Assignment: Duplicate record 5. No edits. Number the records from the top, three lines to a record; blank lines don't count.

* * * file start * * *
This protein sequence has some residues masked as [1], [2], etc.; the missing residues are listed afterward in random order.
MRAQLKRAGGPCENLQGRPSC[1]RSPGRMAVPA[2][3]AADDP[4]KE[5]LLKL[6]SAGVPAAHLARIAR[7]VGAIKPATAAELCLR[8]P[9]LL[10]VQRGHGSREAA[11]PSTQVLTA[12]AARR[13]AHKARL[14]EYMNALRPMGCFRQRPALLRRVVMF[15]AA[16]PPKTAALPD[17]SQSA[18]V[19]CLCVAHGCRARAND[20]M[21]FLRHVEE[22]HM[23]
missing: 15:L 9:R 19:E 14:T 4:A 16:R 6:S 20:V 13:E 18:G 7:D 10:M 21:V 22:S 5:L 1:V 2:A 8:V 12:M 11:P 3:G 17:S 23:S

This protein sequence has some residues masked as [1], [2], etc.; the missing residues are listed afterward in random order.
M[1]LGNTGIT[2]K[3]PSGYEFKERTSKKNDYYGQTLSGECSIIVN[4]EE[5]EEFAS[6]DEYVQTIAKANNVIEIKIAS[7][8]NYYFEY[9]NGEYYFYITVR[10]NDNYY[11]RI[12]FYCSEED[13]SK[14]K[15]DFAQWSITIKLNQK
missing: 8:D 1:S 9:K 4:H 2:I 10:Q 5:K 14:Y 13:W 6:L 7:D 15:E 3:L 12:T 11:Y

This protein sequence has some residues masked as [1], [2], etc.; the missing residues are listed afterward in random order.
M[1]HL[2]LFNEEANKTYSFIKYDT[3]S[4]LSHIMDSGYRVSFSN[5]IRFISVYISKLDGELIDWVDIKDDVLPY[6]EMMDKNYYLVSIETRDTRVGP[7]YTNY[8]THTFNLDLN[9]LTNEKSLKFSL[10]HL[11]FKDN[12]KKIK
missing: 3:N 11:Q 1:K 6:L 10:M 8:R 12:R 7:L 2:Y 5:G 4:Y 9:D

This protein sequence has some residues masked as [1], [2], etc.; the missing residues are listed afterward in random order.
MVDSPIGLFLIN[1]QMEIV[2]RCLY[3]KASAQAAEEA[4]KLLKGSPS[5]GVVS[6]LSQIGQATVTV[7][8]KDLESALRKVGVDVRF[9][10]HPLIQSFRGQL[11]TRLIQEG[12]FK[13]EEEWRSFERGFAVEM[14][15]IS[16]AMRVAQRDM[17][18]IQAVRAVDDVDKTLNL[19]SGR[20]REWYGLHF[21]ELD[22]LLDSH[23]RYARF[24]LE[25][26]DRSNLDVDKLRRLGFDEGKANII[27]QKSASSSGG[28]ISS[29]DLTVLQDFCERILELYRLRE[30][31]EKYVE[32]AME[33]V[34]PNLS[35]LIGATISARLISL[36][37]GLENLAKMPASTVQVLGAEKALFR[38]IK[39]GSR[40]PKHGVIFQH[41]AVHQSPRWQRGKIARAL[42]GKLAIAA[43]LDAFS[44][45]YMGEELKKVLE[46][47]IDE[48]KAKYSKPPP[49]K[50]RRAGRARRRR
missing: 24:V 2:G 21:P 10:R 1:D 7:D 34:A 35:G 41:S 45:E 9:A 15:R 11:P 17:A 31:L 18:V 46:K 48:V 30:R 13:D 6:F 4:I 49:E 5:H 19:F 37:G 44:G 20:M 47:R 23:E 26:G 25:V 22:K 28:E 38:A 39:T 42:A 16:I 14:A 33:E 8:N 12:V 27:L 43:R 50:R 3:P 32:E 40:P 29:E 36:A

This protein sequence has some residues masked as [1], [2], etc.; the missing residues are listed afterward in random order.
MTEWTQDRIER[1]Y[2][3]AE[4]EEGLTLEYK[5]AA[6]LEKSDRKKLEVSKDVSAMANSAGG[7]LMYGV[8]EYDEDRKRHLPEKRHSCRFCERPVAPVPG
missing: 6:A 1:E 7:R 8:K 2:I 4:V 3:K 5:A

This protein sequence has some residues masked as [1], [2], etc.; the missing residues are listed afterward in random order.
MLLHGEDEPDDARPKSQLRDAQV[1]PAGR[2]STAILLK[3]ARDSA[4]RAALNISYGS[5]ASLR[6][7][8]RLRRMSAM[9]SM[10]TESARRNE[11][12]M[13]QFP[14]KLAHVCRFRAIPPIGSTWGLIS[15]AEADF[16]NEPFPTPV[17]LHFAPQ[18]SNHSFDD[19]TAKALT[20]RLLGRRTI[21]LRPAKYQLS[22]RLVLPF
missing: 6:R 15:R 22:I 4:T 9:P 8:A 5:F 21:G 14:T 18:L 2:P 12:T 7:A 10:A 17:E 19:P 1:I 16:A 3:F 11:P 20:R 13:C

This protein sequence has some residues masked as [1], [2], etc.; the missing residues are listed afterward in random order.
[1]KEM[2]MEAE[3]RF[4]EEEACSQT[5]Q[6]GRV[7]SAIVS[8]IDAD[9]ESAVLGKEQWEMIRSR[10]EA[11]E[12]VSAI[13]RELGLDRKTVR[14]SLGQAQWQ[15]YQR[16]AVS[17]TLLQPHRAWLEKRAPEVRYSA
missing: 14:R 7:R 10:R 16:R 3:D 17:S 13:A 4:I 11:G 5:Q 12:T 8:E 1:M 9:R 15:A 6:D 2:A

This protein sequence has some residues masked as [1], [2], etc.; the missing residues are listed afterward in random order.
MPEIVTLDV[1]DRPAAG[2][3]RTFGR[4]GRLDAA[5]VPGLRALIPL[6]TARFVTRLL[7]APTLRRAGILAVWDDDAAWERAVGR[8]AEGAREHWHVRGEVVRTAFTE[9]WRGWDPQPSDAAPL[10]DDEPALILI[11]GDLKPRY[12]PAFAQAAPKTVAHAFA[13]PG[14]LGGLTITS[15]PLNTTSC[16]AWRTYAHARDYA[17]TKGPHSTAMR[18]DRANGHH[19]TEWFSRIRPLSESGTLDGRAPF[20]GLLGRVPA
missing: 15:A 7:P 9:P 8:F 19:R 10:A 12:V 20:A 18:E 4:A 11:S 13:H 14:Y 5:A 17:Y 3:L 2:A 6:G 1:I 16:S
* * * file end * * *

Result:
This protein sequence has some residues masked as [1], [2], etc.; the missing residues are listed afterward in random order.
MTEWTQDRIER[1]Y[2][3]AE[4]EEGLTLEYK[5]AA[6]LEKSDRKKLEVSKDVSAMANSAGG[7]LMYGV[8]EYDEDRKRHLPEKRHSCRFCERPVAPVPG
missing: 6:A 1:E 7:R 8:K 2:I 4:V 3:K 5:A